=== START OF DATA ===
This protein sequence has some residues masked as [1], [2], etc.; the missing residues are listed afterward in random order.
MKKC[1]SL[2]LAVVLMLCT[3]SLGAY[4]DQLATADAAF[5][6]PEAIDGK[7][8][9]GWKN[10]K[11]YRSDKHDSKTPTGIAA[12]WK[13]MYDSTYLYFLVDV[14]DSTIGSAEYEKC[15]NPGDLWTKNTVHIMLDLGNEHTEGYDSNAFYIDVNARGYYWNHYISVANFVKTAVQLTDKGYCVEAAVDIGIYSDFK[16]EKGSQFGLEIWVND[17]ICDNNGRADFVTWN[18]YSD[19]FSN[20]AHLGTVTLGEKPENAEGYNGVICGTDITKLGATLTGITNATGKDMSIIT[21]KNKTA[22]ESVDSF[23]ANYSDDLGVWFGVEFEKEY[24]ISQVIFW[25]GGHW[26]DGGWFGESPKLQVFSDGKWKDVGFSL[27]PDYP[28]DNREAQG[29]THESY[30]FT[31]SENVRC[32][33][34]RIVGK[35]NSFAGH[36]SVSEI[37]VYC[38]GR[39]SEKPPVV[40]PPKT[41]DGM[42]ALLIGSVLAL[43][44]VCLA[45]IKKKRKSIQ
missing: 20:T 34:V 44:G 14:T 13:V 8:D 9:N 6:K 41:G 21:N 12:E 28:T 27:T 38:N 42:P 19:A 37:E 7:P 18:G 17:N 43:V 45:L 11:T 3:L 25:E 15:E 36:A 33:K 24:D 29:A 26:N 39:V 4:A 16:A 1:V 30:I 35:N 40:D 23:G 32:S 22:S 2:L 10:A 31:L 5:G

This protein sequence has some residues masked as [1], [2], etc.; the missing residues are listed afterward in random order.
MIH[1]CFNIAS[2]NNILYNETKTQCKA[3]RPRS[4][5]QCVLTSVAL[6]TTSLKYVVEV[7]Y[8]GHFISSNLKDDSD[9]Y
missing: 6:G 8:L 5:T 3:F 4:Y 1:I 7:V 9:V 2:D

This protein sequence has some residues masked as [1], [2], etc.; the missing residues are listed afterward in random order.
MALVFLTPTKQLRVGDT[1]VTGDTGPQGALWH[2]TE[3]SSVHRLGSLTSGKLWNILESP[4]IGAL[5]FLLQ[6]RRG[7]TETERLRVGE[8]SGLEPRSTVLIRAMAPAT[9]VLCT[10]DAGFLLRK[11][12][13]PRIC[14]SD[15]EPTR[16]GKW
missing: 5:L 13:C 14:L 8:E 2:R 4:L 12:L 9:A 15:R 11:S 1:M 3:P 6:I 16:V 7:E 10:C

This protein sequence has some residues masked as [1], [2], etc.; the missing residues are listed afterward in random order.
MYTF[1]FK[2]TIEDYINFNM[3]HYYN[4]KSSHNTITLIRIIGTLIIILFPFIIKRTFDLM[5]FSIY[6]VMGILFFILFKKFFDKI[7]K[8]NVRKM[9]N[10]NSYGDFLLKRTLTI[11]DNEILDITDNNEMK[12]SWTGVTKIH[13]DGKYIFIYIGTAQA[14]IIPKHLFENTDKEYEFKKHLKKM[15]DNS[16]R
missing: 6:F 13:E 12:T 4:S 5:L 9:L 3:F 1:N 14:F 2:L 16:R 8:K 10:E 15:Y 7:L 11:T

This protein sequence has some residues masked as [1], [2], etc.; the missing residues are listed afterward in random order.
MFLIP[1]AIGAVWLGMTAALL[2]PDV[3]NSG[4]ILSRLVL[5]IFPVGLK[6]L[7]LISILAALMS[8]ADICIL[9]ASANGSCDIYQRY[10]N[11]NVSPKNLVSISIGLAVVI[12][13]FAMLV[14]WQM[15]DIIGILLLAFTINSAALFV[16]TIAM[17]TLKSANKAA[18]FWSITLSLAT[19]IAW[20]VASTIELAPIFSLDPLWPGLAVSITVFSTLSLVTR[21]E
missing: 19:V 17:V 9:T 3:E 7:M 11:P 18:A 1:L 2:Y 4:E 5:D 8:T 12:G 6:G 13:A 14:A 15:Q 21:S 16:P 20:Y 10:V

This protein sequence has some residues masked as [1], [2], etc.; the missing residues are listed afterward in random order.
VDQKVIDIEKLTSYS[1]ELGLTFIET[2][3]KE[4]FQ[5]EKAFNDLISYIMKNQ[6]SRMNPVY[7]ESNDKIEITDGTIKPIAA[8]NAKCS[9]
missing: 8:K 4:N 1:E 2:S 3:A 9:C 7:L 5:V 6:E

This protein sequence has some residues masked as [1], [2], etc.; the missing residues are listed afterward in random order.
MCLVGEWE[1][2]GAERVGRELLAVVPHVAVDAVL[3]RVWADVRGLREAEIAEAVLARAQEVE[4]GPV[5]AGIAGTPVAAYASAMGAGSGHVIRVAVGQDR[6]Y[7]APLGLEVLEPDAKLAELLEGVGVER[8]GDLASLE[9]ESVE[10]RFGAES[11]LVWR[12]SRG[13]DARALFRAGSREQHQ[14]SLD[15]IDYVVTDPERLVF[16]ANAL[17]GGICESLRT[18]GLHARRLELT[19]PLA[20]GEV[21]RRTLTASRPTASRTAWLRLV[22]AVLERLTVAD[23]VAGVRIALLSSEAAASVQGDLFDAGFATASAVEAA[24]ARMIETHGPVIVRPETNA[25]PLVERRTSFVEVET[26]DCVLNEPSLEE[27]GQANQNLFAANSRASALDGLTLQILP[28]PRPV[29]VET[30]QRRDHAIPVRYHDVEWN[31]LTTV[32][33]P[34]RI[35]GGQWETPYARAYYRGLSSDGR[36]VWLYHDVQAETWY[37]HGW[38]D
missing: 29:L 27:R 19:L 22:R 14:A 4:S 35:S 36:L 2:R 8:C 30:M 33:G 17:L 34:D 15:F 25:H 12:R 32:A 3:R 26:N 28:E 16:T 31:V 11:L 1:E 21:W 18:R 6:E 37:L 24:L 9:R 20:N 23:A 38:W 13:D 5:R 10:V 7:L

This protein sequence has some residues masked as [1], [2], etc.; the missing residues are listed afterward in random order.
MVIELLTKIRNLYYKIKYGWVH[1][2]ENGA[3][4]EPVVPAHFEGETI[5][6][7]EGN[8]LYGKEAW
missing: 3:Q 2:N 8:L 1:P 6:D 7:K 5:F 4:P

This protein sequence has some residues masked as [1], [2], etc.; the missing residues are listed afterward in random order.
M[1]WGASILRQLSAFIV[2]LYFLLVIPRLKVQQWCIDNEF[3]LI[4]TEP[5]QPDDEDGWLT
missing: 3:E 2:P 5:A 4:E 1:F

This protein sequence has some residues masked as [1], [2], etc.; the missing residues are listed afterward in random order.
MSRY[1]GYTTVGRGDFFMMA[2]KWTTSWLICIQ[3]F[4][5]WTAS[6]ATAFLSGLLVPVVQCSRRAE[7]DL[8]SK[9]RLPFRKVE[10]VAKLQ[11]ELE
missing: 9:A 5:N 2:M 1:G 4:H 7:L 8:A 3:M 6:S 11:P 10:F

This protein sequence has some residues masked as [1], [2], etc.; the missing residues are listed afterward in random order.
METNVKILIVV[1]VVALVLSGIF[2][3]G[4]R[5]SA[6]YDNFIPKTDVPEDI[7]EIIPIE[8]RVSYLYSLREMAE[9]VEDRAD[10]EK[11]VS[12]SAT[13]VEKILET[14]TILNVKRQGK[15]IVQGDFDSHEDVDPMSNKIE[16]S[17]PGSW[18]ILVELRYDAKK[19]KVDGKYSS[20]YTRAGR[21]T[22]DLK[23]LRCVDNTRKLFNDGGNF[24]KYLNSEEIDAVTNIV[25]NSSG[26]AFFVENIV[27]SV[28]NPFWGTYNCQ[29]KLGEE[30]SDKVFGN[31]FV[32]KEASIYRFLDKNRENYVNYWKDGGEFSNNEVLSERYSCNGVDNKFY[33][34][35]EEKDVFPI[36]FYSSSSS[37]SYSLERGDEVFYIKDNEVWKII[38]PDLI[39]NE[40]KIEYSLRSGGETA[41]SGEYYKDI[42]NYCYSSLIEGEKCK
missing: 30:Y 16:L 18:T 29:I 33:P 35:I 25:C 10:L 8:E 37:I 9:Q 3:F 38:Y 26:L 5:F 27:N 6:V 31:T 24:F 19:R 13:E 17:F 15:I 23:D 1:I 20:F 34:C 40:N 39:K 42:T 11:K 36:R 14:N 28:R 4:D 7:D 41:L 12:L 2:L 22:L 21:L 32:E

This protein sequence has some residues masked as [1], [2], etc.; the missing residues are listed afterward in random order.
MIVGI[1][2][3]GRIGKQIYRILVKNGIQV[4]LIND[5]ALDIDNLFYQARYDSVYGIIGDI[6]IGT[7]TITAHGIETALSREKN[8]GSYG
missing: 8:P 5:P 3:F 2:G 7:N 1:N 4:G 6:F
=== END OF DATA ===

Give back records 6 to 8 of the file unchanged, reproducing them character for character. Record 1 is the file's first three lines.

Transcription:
This protein sequence has some residues masked as [1], [2], etc.; the missing residues are listed afterward in random order.
VDQKVIDIEKLTSYS[1]ELGLTFIET[2][3]KE[4]FQ[5]EKAFNDLISYIMKNQ[6]SRMNPVY[7]ESNDKIEITDGTIKPIAA[8]NAKCS[9]
missing: 8:K 4:N 1:E 2:S 3:A 9:C 7:L 5:V 6:E

This protein sequence has some residues masked as [1], [2], etc.; the missing residues are listed afterward in random order.
MCLVGEWE[1][2]GAERVGRELLAVVPHVAVDAVL[3]RVWADVRGLREAEIAEAVLARAQEVE[4]GPV[5]AGIAGTPVAAYASAMGAGSGHVIRVAVGQDR[6]Y[7]APLGLEVLEPDAKLAELLEGVGVER[8]GDLASLE[9]ESVE[10]RFGAES[11]LVWR[12]SRG[13]DARALFRAGSREQHQ[14]SLD[15]IDYVVTDPERLVF[16]ANAL[17]GGICESLRT[18]GLHARRLELT[19]PLA[20]GEV[21]RRTLTASRPTASRTAWLRLV[22]AVLERLTVAD[23]VAGVRIALLSSEAAASVQGDLFDAGFATASAVEAA[24]ARMIETHGPVIVRPETNA[25]PLVERRTSFVEVET[26]DCVLNEPSLEE[27]GQANQNLFAANSRASALDGLTLQILP[28]PRPV[29]VET[30]QRRDHAIPVRYHDVEWN[31]LTTV[32][33]P[34]RI[35]GGQWETPYARAYYRGLSSDGR[36]VWLYHDVQAETWY[37]HGW[38]D
missing: 29:L 27:R 19:L 22:R 14:A 4:S 35:S 36:L 2:R 8:C 30:M 33:G 17:L 34:D 15:F 25:H 12:R 32:A 3:R 26:N 28:E 16:T 31:V 11:L 1:E 21:W 18:R 6:E 37:L 24:L 9:R 20:N 23:A 38:W 13:D 5:R 10:V 7:L

This protein sequence has some residues masked as [1], [2], etc.; the missing residues are listed afterward in random order.
MVIELLTKIRNLYYKIKYGWVH[1][2]ENGA[3][4]EPVVPAHFEGETI[5][6][7]EGN[8]LYGKEAW
missing: 3:Q 2:N 8:L 1:P 6:D 7:K 5:F 4:P